There’s no doubt Tuesday night will make for must-watch TV; the question is, what will you be watching?
The ten Democratic candidates taking the debate stage Tuesday night in Detroit hope viewers will be tuning into CNN at 8:00 p.m. and not ABC’s popular reality show The Bachelorette, whose much-anticipated finale will air at the same time. The candidates are aiming to secure a key demographic that overlaps with The Bachelorette: women voters. They hope that support from women voters, who comprised nearly 57% of Democratic primary voters in 2018, can help guarantee their party’s nomination. They’re also playing a long game – they believe that having the support of women voters will help Democrats defeat President Donald Trump in 2020.
The first night of the July debates, whose headliners are Bernie Sanders and Elizabeth Warren, will likely draw more viewers than night one in June. But it will be hard to attract the key female voters who watch The Bachelorette for several reasons. The Bacheloretteis heading into the two-part conclusion fresh off the season’s highest viewership, also the highest for the series in the last four years. The finale for this dramatic and popular season will almost certainly see increased viewership from last week’s 6.6 million people tuning in. But that’s not the only thing working against the CNN debate – most Bachelorette viewers watch the show live, and many fans even gather with friends and wine to have watch parties.
The second Democratic primary debate night in June broke the record for the largest TV audience for a Democratic primary debate with 18.1 million viewers. It featured frontrunner Joe Biden, Bernie Sanders, and Kamala Harris; three of the four top-tier candidates. Tuesday’s debate does provide an interesting storyline with the two most progressive candidates – Bernie Sanders and Elizabeth Warren – squaring off for the first time. Sanders is a lively and bombastic personality, whereas Warren is regarded as being more wonkish and policy-oriented – dynamics that hardly guarantee explosive drama at the debate, especially compared to the must-see TV that The Bachelorette promises.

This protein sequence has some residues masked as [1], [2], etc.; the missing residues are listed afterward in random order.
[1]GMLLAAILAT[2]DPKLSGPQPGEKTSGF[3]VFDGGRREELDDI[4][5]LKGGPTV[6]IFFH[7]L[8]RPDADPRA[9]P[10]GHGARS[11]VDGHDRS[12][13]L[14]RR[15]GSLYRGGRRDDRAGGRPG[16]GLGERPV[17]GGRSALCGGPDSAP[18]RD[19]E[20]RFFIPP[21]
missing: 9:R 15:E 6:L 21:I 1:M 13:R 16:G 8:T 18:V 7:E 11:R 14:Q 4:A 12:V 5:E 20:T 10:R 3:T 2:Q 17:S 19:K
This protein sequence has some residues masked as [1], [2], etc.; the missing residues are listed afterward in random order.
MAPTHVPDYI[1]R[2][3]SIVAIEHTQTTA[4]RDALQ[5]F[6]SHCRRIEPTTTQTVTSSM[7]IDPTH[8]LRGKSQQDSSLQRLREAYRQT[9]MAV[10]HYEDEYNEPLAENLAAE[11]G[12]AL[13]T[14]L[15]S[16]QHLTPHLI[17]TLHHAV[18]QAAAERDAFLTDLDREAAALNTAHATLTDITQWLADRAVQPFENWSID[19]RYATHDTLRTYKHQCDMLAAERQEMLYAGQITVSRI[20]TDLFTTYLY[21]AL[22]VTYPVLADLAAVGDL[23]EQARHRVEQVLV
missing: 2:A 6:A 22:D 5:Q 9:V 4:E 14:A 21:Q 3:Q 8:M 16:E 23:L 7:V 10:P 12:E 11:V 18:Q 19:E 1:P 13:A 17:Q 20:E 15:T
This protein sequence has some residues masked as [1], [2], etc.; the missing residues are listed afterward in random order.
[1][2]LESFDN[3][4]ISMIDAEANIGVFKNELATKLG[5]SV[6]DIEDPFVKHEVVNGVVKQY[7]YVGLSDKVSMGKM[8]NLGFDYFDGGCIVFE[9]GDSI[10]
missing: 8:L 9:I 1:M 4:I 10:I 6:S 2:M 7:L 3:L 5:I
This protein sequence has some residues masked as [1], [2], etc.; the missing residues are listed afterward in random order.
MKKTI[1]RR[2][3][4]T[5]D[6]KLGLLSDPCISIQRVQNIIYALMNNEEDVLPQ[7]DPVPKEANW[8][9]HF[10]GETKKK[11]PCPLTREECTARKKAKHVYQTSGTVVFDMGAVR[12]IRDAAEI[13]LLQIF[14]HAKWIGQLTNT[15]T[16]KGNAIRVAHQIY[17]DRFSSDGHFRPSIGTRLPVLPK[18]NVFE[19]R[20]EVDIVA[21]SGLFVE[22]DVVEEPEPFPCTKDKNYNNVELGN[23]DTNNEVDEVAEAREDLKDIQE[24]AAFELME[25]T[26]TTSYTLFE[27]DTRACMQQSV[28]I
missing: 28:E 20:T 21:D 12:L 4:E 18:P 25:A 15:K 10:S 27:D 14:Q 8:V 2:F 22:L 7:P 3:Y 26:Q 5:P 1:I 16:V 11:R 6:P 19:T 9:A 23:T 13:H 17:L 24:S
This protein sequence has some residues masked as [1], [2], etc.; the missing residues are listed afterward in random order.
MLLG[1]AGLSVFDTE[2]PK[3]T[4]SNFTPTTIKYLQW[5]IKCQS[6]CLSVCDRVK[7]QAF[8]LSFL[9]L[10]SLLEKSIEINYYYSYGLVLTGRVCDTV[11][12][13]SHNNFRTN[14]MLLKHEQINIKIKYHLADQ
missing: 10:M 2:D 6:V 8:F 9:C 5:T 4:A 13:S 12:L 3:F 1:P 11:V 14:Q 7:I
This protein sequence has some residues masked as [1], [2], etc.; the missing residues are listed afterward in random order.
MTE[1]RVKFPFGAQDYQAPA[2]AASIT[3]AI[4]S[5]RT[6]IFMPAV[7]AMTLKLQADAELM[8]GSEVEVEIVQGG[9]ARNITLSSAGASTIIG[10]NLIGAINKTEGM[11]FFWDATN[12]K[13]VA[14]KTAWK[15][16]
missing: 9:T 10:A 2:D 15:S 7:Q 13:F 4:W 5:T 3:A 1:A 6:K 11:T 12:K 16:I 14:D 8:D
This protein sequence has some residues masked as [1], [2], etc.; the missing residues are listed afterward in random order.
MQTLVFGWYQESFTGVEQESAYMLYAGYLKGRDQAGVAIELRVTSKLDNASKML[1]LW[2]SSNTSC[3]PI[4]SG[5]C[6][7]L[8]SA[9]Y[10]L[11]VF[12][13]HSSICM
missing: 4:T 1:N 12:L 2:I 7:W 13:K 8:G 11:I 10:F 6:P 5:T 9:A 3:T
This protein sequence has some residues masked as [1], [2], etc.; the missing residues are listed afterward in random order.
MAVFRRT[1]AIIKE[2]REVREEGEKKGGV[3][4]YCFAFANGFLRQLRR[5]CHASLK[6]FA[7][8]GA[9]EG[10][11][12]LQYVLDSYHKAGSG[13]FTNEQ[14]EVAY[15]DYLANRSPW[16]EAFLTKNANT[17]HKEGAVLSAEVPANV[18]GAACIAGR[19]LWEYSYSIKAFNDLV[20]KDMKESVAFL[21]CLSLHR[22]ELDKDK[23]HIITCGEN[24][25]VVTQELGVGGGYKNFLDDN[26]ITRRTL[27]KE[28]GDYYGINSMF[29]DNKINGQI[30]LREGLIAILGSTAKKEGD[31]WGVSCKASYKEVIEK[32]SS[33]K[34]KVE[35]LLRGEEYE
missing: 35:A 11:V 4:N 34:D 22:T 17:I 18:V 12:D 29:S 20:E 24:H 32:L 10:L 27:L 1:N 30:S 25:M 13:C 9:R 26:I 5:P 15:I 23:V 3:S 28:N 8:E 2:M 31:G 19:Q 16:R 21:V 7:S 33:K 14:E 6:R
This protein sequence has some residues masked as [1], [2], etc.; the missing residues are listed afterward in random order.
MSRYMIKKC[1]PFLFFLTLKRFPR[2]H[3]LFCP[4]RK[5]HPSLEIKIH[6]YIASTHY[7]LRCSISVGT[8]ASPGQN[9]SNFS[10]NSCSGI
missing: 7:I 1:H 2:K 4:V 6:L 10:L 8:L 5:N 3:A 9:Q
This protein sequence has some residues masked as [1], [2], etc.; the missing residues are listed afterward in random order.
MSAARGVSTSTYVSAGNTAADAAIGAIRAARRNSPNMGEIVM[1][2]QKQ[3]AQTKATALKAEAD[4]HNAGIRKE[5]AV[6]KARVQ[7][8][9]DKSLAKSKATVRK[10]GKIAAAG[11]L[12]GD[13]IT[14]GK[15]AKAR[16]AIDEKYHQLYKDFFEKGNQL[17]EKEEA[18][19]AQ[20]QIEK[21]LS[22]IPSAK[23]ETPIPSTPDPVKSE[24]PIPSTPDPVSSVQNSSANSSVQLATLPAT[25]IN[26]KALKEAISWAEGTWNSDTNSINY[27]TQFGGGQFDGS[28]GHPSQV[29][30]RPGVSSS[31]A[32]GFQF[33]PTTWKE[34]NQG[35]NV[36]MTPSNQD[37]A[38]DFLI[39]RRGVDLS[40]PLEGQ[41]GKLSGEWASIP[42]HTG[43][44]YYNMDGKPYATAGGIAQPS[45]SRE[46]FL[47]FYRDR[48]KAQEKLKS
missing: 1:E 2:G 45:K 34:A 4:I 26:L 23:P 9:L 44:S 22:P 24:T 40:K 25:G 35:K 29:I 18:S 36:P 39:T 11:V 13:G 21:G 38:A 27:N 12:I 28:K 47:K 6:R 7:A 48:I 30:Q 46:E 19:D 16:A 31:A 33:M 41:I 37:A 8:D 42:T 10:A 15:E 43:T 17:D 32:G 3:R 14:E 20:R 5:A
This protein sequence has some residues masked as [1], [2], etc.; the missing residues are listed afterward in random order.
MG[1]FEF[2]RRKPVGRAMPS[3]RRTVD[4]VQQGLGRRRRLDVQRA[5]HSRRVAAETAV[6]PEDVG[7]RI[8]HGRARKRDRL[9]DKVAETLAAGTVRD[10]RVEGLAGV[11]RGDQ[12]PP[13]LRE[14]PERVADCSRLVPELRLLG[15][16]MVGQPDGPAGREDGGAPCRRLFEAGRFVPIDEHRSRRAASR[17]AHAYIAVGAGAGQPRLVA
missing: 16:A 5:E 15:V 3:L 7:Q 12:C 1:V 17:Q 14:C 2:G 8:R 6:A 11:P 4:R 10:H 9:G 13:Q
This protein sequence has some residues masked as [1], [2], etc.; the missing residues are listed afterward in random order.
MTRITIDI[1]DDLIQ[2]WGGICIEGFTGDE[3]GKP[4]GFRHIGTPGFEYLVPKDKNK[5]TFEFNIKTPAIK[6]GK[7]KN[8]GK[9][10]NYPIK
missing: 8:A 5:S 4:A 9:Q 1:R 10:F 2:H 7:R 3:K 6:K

Another challenge for the Tuesday debate? It is lacking the candidate most likely to appeal to moderate Democratic female voters who will be choosing between The Bachelorette and the debates – former VP Joe Biden. This prediction is backed by the numbers – a whopping 33% of women support Biden, which is significant in a field of 20 candidates. Sanders and Warren, the stars of Tuesday night, garner 29% – combined – of women’s support.
The Tuesday debate also lacks two key points of tension that Wednesday will possess – the competition between Biden and Kamala Harris, and between Biden and Cory Booker. Harris went viral and received a bump in the polls after her recent attacks on Biden, and Booker has been consistently outspoken against Biden’s civil rights record. All three are entertaining and lively debaters, and there’s no question that both Harris and Booker believe that knocking down Biden is a crucial element to getting the keys to the White House.
It seems unlikely a debate that does not feature the frontrunner with Democratic primary women voters will drag women voters away from The Bachelorette on Tuesday night. It will be interesting to see which of the candidates on stage that evening understand that fact, and how they adjust their respective debate strategy to earn support from viewers and make headlines.